Neurosurgical Outcomes in patients with Multiple Sclerosis related Trigeminal Neuralgia

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Krishnan, Sandeep
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Trigeminal neuralgia (TN) is a cranial nerve disorder that causes intense and debilitating unilateral facial pain. Medical therapy is usually initially effective to alleviate the pain, however, approximately 1/3 to 1/2 of sufferers will eventually become refractory to medications. Surgical interventions are then available including microvascular decompression (MVD) surgery or a variety of rhizotomy techniques. The Winnipeg Centre for Cranial Nerve Disorders (wCCND) at the Health Sciences Centre is a nationally recognized referral centre for the surgical treatment of TN. Referrals for surgery are received here form across Canada as well as providing the exclusive care to Manitobans. The aim of this project will be to review the data from existing prospectively maintained clinical database of all patients (in-province and out-of-province) who underwent first time surgery for medically refractory TN at the wCCND between 2001-2015. In addition, the B.Sc. Med Student will assess most recent long-term surgical outcome data obtained through telephone interviews or clinic visits. The results will analyze and compare long-term outcomes for MVD and rhizotomies surgeries for TN. The anticipated number of patients to be included in this review is approximately 300. The B.Sc. Med student is expected to gain expertise in cranial nerve disorders that will be fostered with mentorship exposure in the neurosurgery clinic, ward, and operating room in addition to literature review and research activities.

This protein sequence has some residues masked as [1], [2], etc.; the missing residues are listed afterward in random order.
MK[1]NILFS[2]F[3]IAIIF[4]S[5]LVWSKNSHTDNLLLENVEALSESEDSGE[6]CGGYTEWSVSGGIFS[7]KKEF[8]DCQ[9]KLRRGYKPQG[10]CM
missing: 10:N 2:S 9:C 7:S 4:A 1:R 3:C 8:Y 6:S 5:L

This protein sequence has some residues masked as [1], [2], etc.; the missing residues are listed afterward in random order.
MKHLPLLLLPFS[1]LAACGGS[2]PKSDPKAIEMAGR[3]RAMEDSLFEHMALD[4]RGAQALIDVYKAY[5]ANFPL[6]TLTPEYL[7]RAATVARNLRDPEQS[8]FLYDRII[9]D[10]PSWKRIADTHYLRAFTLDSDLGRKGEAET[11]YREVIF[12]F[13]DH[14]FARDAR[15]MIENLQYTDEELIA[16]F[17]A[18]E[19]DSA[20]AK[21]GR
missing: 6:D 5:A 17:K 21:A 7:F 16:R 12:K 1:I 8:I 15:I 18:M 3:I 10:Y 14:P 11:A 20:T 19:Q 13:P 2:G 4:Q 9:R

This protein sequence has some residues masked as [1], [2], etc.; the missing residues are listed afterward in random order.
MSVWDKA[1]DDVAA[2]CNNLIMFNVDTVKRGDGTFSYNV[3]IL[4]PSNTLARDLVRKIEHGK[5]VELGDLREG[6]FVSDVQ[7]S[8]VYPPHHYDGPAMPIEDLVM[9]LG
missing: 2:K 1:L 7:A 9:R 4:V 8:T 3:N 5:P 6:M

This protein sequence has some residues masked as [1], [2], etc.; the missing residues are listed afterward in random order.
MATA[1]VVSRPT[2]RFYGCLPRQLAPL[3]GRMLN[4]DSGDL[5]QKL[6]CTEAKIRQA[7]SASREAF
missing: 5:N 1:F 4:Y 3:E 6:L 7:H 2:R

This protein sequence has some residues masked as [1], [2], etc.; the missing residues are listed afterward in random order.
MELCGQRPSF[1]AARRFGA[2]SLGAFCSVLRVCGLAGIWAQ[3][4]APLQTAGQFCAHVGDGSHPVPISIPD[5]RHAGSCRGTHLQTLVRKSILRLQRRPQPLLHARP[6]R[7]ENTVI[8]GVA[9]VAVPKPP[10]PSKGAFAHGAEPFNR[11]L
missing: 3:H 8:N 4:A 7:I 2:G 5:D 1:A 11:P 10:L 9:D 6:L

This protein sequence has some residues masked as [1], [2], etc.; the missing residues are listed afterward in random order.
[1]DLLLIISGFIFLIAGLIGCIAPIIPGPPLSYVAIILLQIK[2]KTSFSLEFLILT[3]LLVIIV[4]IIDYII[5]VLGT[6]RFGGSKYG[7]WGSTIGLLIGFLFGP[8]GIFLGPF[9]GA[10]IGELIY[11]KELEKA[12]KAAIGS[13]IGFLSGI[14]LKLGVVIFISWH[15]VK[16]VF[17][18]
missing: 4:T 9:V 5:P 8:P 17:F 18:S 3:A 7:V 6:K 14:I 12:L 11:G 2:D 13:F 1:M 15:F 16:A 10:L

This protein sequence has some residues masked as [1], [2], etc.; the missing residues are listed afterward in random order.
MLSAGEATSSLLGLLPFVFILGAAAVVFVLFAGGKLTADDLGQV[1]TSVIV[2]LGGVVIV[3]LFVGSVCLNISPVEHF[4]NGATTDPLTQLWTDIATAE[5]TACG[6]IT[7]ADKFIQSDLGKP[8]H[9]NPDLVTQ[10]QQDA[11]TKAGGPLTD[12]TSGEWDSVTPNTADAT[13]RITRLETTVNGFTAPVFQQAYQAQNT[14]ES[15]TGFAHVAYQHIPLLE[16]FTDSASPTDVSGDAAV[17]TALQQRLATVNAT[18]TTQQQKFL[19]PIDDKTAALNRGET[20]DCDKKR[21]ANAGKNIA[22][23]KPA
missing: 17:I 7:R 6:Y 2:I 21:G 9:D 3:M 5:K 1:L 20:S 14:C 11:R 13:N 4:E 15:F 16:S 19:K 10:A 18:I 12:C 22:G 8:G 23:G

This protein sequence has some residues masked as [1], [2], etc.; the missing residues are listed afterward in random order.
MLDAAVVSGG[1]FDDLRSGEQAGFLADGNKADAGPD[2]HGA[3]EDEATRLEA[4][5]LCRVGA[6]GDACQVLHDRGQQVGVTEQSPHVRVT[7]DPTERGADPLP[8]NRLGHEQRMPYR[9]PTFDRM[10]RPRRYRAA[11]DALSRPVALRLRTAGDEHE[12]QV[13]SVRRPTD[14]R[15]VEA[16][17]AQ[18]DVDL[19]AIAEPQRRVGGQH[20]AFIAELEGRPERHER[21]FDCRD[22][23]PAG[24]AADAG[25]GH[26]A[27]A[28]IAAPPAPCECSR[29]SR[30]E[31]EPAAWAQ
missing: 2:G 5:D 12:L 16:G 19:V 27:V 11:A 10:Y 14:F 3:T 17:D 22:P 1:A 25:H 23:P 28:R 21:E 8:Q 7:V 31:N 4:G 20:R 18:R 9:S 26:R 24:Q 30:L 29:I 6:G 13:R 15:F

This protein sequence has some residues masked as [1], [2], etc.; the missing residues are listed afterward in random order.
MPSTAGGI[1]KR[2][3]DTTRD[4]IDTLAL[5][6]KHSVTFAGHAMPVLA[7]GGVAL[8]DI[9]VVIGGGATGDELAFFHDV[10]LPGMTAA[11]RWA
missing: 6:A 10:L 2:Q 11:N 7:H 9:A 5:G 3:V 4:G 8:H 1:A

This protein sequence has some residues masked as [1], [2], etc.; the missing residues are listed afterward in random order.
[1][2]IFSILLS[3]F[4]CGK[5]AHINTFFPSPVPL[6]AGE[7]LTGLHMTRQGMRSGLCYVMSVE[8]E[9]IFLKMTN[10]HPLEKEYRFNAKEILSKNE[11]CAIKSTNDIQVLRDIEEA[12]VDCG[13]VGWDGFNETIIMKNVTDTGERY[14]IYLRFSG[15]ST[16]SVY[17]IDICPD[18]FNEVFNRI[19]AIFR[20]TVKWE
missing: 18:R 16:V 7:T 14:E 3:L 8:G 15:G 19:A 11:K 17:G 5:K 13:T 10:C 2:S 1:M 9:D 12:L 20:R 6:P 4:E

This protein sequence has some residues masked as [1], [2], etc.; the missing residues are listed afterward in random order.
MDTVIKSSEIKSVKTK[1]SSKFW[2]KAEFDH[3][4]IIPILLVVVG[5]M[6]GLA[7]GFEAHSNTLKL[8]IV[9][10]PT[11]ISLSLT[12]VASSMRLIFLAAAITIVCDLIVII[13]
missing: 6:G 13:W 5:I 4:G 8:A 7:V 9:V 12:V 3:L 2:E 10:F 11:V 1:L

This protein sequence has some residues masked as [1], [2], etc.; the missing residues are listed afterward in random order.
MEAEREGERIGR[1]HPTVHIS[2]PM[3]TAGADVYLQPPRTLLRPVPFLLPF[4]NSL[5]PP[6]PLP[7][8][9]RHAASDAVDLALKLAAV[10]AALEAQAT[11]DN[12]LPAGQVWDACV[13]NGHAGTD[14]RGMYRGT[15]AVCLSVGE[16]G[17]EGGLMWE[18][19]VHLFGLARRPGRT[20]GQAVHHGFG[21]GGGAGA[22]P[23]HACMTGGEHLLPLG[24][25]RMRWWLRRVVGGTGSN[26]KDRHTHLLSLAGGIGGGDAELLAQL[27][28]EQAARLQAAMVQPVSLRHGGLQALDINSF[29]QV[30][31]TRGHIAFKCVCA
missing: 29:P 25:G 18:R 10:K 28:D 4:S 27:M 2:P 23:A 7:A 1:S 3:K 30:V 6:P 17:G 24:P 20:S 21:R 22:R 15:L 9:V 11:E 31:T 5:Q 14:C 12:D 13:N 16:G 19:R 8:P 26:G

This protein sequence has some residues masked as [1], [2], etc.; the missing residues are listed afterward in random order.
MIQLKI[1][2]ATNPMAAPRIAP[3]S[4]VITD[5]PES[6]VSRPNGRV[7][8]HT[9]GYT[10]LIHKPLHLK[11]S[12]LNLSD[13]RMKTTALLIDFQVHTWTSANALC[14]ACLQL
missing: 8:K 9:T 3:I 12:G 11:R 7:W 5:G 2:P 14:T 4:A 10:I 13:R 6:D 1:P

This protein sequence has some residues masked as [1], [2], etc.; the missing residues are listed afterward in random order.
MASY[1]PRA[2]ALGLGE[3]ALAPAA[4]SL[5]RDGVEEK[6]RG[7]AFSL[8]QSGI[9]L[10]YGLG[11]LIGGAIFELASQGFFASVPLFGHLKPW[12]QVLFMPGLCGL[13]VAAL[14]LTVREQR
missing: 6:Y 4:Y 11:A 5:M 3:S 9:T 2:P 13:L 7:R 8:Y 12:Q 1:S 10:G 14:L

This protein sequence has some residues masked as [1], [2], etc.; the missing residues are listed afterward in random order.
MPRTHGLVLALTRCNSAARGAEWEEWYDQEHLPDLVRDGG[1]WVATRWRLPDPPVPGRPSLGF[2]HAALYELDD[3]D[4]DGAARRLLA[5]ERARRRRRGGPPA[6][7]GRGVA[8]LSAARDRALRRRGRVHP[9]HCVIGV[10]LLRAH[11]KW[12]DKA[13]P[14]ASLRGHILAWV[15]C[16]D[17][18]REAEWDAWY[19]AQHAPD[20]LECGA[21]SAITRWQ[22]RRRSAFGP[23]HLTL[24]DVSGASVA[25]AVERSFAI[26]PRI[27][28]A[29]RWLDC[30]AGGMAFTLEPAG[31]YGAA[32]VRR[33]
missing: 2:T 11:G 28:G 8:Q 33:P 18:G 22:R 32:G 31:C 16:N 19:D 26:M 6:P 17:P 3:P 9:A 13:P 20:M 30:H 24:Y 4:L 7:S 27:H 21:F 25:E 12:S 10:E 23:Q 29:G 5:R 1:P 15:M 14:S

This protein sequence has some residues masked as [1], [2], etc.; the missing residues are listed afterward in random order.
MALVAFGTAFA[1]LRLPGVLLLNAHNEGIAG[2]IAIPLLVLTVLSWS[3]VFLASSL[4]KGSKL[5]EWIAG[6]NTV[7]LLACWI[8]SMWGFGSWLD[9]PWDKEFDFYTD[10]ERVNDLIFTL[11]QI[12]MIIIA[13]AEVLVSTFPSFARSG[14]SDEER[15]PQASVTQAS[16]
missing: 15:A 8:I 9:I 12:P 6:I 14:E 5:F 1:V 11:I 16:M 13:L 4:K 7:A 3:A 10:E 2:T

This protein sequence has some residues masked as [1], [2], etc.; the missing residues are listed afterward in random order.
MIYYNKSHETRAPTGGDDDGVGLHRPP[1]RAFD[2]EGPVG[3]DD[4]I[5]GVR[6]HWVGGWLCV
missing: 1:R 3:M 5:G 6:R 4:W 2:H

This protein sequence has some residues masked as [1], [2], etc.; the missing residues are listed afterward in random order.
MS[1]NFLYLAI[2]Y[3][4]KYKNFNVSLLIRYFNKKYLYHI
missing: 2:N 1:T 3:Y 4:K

Trigeminal neuralgia (TN), multiple sclerosis